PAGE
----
Monday, March 28, 2022

Anti-Semitism in hiring in American chemistry

Via the New York Times, this obituary of Professor Martin Pope (emphasis mine): 
Martin Pope, a physical chemist whose fundamental work on molecular semiconductors more than 60 years ago led to the development of organic light-emitting diodes, or OLEDs, which are used in digital cameras, mobile phones, solar panels and televisions, died on Sunday at his home in Brooklyn. He was 103.

His death was confirmed by his daughter Deborah Pope, who did not specify a cause...

...In 1938, as an undergraduate at the City College of New York studying physical chemistry, the 20-year-old Isidore Poppick published a research paper in the prestigious Journal of the American Chemical Society.

After serving as a first lieutenant in the Army Air Forces in World War II, he sought employment. Aware of an undercurrent of antisemitism, Dr. Pope applied in 1946 for a position at the American Cyanamid Company using two names: Isidore Poppick, with the published paper listed on his résumé, and Martin Pope, with no such record.

“Martin Pope received an application, and Isidore Poppick received a notice that no positions were available,” Dr. Pope said. “I decided to use Martin Pope as my new name.” One of Dr. Pope’s brothers also changed his name to Pope when he encountered similar prejudice while looking for work.

In 1946, Dr. Pope took a position as a research scientist at Balco Research Laboratories, a small industrial research laboratory in Newark. Also that year, he married Lillie Bellin, a high-school teacher; they remained married until her death in 2015.

 Makes you wonder who was screening applications for American Cyanamid in 1946....


  1. I wonder how much of this was anti-Semitism versus anti-immigrant. Do the same experiment today with a Chinese, Indian, and white-sounding name, and you might get the same result.

    1. Pope was born in the USA. Anti-Semitism was very widespread throughout the English-speaking world in that era, and in some places, for some time afterward. Changing one's name to "fit in" was very common.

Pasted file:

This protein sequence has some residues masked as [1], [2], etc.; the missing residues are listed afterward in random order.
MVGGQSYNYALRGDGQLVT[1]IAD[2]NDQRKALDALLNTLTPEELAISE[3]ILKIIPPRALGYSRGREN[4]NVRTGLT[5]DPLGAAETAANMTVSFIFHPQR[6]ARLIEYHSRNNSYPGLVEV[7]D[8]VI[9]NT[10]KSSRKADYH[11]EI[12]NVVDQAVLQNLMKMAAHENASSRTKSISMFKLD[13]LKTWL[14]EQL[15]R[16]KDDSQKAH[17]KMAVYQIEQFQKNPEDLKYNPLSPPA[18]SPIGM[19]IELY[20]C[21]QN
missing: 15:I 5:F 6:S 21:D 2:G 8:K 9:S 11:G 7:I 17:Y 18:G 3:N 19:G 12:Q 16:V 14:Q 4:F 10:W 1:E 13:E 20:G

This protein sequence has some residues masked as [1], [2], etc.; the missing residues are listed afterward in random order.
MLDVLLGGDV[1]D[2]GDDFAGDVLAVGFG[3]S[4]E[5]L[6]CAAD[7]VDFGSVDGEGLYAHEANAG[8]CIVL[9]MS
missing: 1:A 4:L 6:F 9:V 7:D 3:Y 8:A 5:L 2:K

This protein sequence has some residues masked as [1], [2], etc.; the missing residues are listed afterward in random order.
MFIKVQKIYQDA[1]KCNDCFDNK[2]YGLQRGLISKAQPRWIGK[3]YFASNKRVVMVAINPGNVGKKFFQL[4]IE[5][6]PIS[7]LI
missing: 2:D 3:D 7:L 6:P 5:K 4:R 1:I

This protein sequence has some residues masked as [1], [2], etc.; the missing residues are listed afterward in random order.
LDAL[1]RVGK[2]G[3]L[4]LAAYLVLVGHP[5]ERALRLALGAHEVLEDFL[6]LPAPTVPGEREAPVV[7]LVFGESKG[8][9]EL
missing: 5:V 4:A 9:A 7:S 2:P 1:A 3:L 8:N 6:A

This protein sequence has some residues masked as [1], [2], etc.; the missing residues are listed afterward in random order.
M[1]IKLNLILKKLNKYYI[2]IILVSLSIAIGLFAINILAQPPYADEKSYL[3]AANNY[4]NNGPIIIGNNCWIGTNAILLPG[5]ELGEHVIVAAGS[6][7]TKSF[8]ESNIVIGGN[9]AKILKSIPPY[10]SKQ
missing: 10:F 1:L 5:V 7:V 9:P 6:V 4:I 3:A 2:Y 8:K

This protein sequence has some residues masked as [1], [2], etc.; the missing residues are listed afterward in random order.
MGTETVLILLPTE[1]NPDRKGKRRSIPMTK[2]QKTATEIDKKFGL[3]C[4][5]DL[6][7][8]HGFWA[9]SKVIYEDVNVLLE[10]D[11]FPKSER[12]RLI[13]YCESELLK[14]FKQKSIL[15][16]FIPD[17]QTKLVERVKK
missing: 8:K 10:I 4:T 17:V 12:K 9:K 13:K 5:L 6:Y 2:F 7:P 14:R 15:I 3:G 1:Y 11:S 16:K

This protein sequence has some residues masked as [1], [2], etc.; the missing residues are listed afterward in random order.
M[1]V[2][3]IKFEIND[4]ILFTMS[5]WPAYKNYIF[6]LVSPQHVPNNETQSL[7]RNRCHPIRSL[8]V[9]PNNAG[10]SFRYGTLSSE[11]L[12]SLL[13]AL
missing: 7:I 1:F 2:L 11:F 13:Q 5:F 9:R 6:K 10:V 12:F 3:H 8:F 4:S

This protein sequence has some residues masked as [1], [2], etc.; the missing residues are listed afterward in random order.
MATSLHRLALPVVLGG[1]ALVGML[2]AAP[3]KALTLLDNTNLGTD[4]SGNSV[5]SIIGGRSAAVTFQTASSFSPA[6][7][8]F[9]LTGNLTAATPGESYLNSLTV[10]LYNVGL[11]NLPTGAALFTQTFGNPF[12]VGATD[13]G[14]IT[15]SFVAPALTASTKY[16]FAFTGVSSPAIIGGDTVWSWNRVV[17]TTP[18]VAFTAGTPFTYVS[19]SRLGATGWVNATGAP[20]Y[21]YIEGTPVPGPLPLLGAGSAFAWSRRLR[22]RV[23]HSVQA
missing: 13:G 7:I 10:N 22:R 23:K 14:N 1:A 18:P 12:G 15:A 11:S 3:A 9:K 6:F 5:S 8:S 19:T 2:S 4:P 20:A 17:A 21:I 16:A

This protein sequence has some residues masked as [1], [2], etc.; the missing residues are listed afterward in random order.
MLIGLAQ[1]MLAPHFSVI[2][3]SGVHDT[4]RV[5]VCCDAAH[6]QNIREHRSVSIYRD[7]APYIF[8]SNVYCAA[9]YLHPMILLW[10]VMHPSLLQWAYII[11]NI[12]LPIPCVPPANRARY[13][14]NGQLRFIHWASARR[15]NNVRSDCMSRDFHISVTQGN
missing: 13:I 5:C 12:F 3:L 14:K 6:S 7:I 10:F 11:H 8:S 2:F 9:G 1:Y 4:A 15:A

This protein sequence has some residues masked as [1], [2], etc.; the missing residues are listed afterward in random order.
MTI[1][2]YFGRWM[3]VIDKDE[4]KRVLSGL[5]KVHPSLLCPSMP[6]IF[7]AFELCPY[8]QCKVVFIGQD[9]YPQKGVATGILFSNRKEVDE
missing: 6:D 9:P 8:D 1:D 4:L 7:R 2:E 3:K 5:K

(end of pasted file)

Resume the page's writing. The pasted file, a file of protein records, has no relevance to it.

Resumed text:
2. Around ten years ago, my friend in grad school was/is a grad student in engineering at a somewhat prestigious school for engineering. He is South American but he looks white, has an "american" sounding last name, doesn't have an accent or anything. He was complaining to me that he is not even getting interview requests. I asked him if he was putting hispanic on his job applications or white/not hispanic and he said he was marking that he was hispanic. I said, try putting white on there instead.

      He literally had requests for interviews from 100% of his applications from that point forward. I know this is an n of 1 data point, but to go from 0% to 100% from job applications is a pretty obvious, and quite sad. But I'm happy for him now because he's already working at the corporate headquarters for a very famous company and appears to be on the fast track towards VP/president type status in some years if things keep progressing for him.

  2. Richard Feynman mentioned anti-Semitic club at the department of philosophy at Cornell after the war. And just before WWII, there were "Jewish student quotas" that prevented him from studying at Columbia, he had to go to MIT instead. And there he could not join a fraternity of his choice, had to go to "jewish fraternity".

    I think this nonsense was more prevalent on the East coast where the WASP elites worried about jews becoming too prominent in the upper crust of "their" society.

    1. Sounds a lot like the current situation where the Ivy League schools set the bar much higher for Asian applicants. The current elites are scared to death of Asian and Indian kids taking their kids' places in college admissions and upper-class society.

    2. It was widespread in Canada too.

      There is a famous story of Alfred Bader (founder of Aldrich) being accepted to Queens University (which he later donated gazillions of dollars to) after not making it past the Jewish quota at McGill University. The irony in this is that Queens had, and still has, a reputation as being the choice university of the WASP elite (with a very low population of ethnic minorities even as Canada became more diverse)

  3. Now we have non-jabbed discrimination for the work place.


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